In March 2015, IROKOtv was in existential crisis. For four years, we had promised and raised money on the back of SVOD and the African dream. Yet up until that point, it was pretty much a nightmare. For all intents and purposes we had 100% failed to make any dent in that reality. The only solace we had was that others had spent considerably more and had pretty much gotten nowhere. So if we spent $1m over 2-years, the other guys spent $10m. And we ended up in the same position. Well, to me that’s capital efficiency. To my board, it was the end of the road. They were fast losing faith. For the life of us, we simply couldn’t get out an Android app that made sense. It was then I seized head of product role at IROKO and decided that if I couldn’t do it? Then fuck it. The captain (that would be me) will have to go down with the ship. So I had nothing to lose. I turned off streaming (it’s really hidden away in settings) and focused on downloads.
It was about this time I started talking of burning bridges, killing the dotcom (which had people calling our investors asking whether everything was okay with me and at IROKO), and exiting staff so I could pour that money into product and engineering. And to spice things up, my wife was desperately ill whilst having our 2nd child. Not good times. It was like my personal Hannibal’s crossing of the Alps and Sherman’s March to the Sea. For anyone who hasn’t heard me before, IROKOtv shouldn’t have really made it out of 2015. It was the channels and content sales which kept us afloat. If we were just an SVOD platform. Dead. All of the 7months’ effort, the money and engineering energy we threw at migrating to a new architecture was for a simple reason. To build an Android app. That’s it. We needed to reset our entire organisation around product + engineering in order to have a chance at participating in the future. There was an idea banging around IROKO at the time around peer-to-peer file sharing. That was then, and remains today one of the top 10 downloads (alongside Whatsapp / Messenger / Instagram) of any app store in emerging markets. ShareIt 1B downloads. Xender 500m+ downloads. Doesn’t matter, they are up there with the biggest social media apps globally. That’s demand. People are actually moving files. Why not movies? They utilise the Wi-Fi Direct protocol. So it gave us a small window to go Beyond Data
Wi-Fi Direct, initially called Wi-Fi P2P, is a Wi-Fi standard enabling devices to easily connect with each other without requiring a wireless access point. Wi-Fi Direct allows two devices to establish a direct Wi-Fi connection without requiring a wireless router. (further readings)
So we started the process, which we knew was going to take a really really long time of trying to build Wi-Fi direct into IROKOtv. It ended up taking 2.5 years.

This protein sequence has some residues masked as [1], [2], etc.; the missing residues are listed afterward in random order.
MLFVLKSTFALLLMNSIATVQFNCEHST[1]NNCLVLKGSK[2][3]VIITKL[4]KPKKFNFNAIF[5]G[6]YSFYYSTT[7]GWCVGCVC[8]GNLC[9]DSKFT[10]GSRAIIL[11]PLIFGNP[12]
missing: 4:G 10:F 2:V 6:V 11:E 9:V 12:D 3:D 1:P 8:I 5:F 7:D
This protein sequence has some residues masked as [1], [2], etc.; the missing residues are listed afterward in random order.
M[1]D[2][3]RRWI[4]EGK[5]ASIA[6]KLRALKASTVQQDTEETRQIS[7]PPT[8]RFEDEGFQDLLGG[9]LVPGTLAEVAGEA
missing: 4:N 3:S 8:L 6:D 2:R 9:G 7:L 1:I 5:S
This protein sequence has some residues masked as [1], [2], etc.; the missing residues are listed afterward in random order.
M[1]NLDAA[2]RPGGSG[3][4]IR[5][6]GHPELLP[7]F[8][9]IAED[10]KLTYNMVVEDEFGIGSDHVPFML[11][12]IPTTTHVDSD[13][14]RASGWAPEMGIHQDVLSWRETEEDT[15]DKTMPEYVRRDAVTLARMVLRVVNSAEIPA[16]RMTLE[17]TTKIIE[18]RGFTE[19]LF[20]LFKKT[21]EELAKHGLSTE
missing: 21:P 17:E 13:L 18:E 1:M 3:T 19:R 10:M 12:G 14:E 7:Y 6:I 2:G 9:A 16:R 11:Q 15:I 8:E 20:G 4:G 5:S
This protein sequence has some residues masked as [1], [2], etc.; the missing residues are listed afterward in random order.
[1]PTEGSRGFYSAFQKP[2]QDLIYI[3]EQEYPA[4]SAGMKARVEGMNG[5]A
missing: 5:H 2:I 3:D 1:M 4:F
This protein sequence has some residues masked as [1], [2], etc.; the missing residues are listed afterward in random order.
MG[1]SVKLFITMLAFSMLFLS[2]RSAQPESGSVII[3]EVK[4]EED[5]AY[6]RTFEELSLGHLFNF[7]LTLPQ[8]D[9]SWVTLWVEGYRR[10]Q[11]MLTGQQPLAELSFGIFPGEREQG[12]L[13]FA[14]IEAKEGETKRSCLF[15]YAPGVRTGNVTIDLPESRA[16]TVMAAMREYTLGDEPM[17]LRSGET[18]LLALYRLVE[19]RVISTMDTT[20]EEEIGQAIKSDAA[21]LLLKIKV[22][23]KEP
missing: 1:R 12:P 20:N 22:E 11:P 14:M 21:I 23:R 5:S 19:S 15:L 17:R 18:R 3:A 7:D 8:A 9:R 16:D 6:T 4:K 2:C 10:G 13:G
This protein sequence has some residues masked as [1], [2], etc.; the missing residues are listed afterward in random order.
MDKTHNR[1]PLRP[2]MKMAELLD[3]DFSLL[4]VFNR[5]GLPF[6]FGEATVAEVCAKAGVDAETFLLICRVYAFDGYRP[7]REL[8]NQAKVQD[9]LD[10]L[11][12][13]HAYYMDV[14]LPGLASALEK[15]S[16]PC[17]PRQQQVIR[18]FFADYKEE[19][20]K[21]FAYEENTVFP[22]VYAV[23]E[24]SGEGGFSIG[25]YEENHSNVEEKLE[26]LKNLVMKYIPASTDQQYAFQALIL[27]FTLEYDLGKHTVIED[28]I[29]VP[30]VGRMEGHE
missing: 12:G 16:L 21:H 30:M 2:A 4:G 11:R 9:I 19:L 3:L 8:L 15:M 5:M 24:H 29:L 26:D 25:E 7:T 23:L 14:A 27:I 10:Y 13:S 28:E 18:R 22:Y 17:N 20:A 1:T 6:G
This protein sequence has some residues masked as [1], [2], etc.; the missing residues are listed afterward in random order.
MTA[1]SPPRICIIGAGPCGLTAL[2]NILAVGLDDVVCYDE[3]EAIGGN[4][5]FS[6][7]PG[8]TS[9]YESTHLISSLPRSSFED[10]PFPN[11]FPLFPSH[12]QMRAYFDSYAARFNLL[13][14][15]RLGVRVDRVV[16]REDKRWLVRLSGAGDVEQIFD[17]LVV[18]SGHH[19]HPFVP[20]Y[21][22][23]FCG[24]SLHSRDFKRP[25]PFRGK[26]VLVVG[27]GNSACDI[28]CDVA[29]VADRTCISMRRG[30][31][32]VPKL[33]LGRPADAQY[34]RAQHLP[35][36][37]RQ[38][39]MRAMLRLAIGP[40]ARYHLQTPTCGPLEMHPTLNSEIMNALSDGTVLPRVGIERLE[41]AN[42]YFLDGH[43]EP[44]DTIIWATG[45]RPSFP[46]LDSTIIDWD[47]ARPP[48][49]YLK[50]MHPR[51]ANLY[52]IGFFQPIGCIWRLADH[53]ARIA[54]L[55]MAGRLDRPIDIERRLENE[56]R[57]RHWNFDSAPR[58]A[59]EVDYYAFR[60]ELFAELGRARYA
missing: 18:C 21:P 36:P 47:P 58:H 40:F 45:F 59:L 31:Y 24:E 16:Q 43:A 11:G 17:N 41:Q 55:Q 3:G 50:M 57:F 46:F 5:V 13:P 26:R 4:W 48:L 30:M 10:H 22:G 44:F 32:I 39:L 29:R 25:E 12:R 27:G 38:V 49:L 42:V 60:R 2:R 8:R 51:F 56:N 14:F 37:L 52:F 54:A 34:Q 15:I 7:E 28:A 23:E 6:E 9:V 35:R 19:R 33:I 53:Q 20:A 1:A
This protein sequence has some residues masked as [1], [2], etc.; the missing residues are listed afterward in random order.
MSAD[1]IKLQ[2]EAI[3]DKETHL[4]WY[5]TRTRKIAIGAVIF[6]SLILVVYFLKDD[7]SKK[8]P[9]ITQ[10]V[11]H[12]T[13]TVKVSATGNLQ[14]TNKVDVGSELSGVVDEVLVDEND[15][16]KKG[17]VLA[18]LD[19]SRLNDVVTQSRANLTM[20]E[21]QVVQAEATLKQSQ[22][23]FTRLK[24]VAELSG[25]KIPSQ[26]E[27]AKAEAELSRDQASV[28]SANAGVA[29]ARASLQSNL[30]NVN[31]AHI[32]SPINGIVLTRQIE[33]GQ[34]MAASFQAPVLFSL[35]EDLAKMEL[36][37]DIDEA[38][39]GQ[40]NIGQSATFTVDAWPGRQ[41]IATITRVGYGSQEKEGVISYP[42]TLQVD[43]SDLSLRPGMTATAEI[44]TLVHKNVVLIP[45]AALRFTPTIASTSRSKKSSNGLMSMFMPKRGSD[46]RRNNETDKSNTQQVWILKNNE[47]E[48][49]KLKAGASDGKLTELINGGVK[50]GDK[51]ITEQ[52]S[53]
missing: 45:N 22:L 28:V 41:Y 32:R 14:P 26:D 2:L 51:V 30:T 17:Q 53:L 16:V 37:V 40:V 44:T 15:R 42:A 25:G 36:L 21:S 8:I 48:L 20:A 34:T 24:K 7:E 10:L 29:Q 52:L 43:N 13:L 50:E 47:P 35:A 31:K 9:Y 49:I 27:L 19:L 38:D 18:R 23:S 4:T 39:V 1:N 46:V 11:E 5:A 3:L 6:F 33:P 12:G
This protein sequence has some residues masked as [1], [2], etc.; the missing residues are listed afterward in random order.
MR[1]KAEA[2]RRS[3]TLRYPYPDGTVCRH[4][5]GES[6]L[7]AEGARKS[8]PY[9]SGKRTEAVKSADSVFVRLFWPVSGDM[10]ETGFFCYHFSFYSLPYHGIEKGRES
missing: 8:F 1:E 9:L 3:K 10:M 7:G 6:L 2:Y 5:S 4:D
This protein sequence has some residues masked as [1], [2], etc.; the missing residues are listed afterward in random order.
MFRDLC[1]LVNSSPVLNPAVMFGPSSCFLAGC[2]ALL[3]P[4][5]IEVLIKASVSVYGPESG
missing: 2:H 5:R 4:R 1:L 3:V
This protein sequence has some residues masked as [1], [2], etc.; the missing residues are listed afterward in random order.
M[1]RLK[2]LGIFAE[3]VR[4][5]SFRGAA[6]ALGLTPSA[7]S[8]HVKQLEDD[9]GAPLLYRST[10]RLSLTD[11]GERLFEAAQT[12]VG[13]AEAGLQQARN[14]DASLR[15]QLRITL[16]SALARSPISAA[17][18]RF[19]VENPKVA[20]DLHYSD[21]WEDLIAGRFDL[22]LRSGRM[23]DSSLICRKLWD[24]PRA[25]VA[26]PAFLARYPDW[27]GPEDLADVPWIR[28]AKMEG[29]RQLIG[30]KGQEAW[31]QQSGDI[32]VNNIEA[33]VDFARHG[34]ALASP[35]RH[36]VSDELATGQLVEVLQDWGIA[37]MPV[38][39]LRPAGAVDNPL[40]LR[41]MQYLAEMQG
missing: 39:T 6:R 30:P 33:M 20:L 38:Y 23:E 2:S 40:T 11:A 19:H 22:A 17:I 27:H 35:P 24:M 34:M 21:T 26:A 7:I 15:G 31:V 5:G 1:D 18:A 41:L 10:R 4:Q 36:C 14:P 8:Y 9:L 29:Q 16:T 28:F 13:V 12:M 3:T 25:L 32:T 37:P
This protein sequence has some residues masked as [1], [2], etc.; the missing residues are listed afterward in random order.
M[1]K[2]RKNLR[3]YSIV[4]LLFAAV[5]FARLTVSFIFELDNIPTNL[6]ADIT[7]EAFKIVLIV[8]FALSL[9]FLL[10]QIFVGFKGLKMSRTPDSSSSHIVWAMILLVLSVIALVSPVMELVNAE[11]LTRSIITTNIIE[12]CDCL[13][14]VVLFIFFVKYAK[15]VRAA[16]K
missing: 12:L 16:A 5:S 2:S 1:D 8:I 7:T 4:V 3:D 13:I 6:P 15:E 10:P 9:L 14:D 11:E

- Standardisation & DRM. We had to spend 13months standardising and re-encrypting our entire video library. We hired ~40 quality control, video editors and invested tons of money in new audio and video automation tools to smooth out the notoriously wild file formats, normal within Nollywood. This was a deep effort between our content operations and engineering teams. Tempers frayed and people cried. It was that intense.
- Unbundling .iroko files from irokotv. Earlier this year we announced the second step where we unbundled the new DRM (encrypted files) from IROKOtv, so anyone could use xender or shareit to move our movie files between themselves without data. We hard tested this with the agents and over the last 10 months have seen the dramatic impact it has had on our Nigerian (and thus African) business. There have been so many strange nuances of this that it has caused untold pain for our Android ratings over the year
- Bringing Wi-Fi Direct inapp. The only other app which has attempted this that I know of is YouTube Go. And that is without the headache of moving encrypted movies, confirming active subscriptions and validation of licenses to play those movies. This has been a Herculean effort. You can see our ratings dip immediately after we introduced Wi-Fi Direct.
It took us until mid-June to regain our earlier ratings and then figure out ways to stabilise the app thereafter. We are still a long way from getting back above our 4+ ratings. But with time, as we twisted and contorted our Android product to allow Wi-Fi Direct, the positives will outweigh the short term suffering of users. Yesterday, we started rolling out P2P in IROKOtv. It’s still buggy as hell and is not even compatible with all devices, but that’s Android fragmentation and is something only time and bug smashing can solve. For now, P2P needs to be in the wild. Today, Africa represents 47% of IROKOtv’s total subscriber base. I am pretty confident it ends the year as the largest driver of our subscription growth and total base. It hasn’t been easy. In 2015 IROKO descended into a civil war as I hard moved the business into this new direction. In the end, I like to think of myself only as the cheer leader who tried to support our CTO Dean Collins and his gang of Wizards (product managers and engineers) to build this truly game changing step in the distribution of content in Africa. For me. This is definitely one of our greatest achievements.